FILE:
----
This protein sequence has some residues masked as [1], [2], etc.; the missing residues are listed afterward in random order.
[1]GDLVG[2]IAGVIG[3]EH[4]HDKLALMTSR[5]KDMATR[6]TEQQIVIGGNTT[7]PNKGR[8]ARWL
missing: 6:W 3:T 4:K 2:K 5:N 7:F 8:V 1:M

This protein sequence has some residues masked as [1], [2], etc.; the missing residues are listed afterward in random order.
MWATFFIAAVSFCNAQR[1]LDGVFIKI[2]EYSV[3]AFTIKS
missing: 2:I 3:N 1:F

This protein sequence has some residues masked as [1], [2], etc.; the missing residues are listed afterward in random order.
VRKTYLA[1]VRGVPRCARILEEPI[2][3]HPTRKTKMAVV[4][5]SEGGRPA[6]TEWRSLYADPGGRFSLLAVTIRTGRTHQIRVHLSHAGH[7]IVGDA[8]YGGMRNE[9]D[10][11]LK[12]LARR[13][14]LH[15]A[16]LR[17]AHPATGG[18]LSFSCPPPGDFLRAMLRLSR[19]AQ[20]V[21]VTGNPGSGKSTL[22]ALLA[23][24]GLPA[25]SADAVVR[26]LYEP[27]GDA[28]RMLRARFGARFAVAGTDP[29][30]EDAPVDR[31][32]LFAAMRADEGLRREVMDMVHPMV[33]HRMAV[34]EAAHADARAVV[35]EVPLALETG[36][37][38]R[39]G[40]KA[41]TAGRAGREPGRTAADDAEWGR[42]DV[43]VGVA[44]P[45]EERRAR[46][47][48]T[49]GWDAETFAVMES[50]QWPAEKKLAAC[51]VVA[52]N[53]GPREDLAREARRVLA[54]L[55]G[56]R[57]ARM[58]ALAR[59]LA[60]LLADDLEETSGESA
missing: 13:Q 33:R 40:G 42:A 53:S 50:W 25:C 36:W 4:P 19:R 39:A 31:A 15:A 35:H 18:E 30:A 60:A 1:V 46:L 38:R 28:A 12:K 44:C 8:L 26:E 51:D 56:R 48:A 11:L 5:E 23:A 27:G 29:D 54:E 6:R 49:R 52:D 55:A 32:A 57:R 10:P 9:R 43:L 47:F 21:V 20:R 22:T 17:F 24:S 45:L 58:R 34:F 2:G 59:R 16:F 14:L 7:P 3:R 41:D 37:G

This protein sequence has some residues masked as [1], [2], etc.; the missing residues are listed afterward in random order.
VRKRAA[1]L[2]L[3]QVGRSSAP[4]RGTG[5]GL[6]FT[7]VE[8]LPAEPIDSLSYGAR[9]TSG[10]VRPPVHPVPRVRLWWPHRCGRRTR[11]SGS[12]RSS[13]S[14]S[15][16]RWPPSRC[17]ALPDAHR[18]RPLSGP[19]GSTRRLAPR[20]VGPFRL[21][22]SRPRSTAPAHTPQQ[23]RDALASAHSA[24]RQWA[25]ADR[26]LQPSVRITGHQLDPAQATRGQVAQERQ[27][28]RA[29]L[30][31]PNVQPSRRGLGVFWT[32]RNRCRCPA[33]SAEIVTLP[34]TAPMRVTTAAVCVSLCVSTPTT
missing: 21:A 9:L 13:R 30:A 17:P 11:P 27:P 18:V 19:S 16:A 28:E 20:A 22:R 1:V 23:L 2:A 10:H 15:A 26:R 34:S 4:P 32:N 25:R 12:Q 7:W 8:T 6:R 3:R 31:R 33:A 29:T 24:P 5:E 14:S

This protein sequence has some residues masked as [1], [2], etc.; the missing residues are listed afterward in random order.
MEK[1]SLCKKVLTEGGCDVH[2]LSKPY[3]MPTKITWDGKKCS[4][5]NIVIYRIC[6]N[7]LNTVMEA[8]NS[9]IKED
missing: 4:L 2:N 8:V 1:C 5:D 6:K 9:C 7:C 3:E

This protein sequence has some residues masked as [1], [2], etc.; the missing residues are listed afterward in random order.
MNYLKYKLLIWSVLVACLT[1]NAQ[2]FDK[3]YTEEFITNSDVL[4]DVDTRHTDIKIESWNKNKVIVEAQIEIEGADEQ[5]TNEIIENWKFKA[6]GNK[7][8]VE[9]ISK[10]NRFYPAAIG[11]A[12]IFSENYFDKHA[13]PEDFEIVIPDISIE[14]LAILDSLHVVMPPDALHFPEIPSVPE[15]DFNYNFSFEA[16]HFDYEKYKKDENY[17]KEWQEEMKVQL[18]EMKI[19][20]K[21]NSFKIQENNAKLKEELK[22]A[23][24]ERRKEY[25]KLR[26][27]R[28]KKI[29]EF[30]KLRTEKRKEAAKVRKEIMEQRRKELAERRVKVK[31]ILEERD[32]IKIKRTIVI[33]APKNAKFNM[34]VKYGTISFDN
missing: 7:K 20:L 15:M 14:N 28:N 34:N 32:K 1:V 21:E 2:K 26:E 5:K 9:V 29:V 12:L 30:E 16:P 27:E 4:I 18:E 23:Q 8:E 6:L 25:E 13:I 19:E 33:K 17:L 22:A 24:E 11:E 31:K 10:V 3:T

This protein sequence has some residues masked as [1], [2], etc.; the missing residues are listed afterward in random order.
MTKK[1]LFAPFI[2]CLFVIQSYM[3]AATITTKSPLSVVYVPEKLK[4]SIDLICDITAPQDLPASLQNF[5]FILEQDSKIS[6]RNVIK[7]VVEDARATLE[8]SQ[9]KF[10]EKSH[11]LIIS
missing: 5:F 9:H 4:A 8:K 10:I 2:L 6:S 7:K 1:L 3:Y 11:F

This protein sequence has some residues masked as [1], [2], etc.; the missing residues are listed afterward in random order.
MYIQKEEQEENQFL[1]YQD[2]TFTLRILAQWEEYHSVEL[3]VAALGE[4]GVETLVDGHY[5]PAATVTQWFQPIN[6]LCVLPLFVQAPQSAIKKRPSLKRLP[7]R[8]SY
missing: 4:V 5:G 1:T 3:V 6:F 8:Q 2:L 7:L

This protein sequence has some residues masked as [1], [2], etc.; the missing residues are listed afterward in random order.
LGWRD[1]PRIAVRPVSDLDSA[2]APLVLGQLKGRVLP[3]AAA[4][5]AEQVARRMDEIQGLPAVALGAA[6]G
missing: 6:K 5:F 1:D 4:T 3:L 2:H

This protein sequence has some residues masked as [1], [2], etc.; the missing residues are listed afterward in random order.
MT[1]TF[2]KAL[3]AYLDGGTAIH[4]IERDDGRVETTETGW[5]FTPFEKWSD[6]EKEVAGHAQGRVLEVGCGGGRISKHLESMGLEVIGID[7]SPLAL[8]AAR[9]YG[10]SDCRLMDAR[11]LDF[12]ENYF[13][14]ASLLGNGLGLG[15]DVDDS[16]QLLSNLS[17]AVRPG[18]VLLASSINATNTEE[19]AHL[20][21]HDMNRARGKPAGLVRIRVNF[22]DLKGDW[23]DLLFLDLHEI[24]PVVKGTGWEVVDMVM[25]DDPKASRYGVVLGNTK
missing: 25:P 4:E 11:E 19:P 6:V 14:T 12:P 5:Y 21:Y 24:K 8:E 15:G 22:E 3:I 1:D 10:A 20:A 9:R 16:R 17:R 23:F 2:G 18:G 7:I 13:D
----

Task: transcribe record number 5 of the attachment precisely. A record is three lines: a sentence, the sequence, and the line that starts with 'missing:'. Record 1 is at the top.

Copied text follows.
This protein sequence has some residues masked as [1], [2], etc.; the missing residues are listed afterward in random order.
MEK[1]SLCKKVLTEGGCDVH[2]LSKPY[3]MPTKITWDGKKCS[4][5]NIVIYRIC[6]N[7]LNTVMEA[8]NS[9]IKED
missing: 4:L 2:N 8:V 1:C 5:D 6:K 9:C 7:C 3:E